Mankind has been struggling with this thought pattern for centuries. In Psalm 73, we are introduced to the thoughts of Asaph and his struggle to “jump the fence” and run free on what looked like the “greener” side of life. He says, “But as for me, my feet had almost slipped; I had nearly lost my foothold. For I envied the arrogant when I saw the prosperity of the wicked”. Asaph continues to describes the appearance of a better life, “They have no struggles, their bodies are healthy and strong. They are freed from common human burdens; they are not plagued by human ills. He sees them (those who have turned away from God) and sees a life “free of care” and prosperity.

It is through the experience and power of God’s love that Asaph is able to stay on the right side of the fence. He describes a moment when he “enters the sanctuary of the Lord”,  a place where he is able to ground himself in knowing that without God, those he looks over will one day be destroyed. Asaph makes the choice to enter into a place of worship with the assurance that God is with Him and that God will protect him. “My flesh and heart may fail, but God is the strength of my heart… But as for me, it is good to be near God.” The experience of God’s love through the story of Asaph is the same love that God has for us today. Our lives, our “sanctuary” or place of worship needs to be found in all areas of life. Through personal prayer, song, scripture reading, working diligently, serving humbly or building Christ like relationships, we are called to worship God. As we stay connected with God he will keep us on the right side of the fence. God gives us the ability to see clearly that what He has given us is good and what He has prepared for us in heaven is even greater.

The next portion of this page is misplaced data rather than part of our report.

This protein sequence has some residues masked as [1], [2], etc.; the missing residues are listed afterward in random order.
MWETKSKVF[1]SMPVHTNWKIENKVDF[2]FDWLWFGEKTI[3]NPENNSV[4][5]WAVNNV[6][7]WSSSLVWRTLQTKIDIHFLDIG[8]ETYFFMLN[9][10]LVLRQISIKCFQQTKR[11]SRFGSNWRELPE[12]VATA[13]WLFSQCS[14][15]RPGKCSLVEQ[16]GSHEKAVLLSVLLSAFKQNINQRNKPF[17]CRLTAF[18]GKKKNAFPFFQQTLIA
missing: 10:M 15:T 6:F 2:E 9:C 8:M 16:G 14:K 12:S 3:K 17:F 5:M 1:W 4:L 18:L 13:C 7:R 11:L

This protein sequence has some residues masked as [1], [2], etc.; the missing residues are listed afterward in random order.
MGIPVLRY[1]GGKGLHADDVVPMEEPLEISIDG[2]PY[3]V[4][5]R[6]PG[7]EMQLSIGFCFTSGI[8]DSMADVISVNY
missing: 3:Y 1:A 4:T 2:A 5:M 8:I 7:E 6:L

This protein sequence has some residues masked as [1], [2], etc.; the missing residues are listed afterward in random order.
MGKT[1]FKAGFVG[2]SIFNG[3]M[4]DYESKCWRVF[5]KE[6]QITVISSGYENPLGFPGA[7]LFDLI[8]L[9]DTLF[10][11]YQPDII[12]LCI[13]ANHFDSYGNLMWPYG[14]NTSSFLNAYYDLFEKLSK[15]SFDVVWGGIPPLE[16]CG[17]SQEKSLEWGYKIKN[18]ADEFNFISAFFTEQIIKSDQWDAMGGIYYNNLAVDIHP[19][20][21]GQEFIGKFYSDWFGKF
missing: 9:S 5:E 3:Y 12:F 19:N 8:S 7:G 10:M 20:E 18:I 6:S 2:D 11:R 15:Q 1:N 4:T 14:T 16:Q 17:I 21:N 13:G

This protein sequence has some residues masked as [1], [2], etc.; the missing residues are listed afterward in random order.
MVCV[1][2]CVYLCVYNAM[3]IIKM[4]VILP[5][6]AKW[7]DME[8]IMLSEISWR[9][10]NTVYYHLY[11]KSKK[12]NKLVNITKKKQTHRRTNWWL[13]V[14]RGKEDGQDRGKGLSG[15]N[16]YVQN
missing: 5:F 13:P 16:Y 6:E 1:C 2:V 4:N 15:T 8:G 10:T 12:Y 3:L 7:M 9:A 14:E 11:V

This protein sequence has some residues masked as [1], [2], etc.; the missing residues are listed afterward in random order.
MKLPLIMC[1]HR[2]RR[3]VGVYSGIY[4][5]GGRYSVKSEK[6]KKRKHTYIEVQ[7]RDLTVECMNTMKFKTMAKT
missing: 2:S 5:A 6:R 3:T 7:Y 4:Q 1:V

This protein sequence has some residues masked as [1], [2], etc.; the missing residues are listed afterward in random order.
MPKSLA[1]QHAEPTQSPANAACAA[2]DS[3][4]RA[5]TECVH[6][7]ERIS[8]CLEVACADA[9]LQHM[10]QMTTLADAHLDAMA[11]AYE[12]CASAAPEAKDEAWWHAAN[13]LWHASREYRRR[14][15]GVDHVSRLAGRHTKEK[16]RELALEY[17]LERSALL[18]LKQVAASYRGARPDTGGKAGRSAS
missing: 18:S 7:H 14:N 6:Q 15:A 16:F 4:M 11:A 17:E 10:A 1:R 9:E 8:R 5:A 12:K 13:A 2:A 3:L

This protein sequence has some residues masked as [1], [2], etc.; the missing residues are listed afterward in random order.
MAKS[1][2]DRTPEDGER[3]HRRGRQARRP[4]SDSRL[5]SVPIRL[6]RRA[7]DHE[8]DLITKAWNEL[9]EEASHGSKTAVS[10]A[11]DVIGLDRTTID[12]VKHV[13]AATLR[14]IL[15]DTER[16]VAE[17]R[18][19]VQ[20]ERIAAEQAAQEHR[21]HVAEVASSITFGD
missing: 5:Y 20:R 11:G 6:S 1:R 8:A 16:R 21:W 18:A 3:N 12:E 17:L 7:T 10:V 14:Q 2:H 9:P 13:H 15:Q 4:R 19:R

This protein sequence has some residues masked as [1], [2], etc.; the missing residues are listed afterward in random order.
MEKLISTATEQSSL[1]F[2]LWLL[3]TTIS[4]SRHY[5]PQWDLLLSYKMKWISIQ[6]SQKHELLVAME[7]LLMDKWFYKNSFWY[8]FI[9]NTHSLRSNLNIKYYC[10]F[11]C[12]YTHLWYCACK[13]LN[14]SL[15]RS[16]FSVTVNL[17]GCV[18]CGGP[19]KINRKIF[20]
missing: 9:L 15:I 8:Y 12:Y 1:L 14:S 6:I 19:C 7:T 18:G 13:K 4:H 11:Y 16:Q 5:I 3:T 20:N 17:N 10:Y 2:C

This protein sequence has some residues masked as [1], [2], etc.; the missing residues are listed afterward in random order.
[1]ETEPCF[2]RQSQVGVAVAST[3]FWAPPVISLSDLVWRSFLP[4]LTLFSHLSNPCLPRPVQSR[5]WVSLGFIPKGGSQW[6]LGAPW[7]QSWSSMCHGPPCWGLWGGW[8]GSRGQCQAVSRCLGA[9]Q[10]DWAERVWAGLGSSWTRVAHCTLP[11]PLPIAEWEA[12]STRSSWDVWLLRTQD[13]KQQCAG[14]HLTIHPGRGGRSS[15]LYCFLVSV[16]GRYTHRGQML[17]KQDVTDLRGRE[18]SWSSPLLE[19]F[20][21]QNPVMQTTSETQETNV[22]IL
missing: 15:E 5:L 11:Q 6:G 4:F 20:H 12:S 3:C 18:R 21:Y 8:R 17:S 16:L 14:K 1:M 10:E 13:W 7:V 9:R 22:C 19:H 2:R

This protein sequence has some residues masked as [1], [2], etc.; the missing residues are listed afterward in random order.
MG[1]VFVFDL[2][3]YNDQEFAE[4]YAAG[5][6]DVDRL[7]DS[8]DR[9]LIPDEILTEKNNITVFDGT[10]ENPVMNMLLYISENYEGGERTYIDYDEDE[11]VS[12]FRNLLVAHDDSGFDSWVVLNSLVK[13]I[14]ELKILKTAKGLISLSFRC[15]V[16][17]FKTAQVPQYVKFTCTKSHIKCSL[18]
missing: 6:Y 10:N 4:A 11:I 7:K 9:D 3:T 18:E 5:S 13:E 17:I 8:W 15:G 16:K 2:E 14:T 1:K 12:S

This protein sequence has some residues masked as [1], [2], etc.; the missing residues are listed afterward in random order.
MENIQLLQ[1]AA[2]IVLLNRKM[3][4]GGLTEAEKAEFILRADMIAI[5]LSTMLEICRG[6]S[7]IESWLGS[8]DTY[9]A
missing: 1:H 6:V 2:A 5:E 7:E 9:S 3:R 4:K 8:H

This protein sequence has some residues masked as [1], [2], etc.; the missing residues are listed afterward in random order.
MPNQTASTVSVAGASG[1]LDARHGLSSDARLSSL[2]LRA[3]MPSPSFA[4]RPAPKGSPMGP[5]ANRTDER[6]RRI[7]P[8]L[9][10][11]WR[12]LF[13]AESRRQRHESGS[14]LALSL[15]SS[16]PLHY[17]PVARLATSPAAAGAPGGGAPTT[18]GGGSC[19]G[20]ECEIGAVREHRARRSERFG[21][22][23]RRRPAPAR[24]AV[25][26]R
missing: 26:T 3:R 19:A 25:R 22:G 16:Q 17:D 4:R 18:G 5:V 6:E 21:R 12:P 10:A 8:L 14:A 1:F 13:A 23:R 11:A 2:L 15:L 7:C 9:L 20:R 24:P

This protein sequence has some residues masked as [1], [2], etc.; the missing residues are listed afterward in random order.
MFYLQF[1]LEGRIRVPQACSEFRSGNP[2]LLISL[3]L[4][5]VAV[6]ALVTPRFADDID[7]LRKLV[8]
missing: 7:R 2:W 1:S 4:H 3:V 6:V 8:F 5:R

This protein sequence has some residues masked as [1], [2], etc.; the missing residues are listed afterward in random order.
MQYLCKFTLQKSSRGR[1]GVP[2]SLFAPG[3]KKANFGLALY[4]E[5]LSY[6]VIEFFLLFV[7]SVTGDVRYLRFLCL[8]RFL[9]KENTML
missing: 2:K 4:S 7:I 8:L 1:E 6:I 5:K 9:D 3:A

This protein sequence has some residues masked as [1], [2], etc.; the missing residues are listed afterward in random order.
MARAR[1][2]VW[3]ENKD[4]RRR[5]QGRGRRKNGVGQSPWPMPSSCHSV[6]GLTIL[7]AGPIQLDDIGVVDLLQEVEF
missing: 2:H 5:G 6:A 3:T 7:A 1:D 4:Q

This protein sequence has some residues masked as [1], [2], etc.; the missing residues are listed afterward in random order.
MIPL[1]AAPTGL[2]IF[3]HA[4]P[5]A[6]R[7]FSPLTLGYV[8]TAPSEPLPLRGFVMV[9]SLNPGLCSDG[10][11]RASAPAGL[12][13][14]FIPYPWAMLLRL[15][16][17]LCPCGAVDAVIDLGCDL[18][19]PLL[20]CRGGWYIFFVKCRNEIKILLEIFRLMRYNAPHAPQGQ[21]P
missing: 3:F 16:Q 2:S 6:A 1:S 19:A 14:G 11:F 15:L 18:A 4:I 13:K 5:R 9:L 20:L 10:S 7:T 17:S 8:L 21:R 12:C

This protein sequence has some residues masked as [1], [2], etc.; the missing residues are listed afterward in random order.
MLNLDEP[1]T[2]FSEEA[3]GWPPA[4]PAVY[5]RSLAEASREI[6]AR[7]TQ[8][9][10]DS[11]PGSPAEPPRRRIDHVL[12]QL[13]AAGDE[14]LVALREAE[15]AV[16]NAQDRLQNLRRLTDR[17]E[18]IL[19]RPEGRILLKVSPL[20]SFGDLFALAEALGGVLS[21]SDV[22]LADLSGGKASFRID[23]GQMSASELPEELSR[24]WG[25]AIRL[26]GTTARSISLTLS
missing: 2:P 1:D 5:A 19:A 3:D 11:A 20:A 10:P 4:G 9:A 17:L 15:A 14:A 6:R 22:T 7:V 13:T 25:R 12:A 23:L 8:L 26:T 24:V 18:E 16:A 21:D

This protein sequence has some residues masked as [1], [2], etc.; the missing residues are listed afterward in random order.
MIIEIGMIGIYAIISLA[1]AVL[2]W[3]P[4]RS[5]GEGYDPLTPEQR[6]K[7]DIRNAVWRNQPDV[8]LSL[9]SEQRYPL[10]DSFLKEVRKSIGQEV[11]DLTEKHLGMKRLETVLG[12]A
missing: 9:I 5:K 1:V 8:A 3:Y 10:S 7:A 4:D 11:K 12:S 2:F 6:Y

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Roller Coasters and Life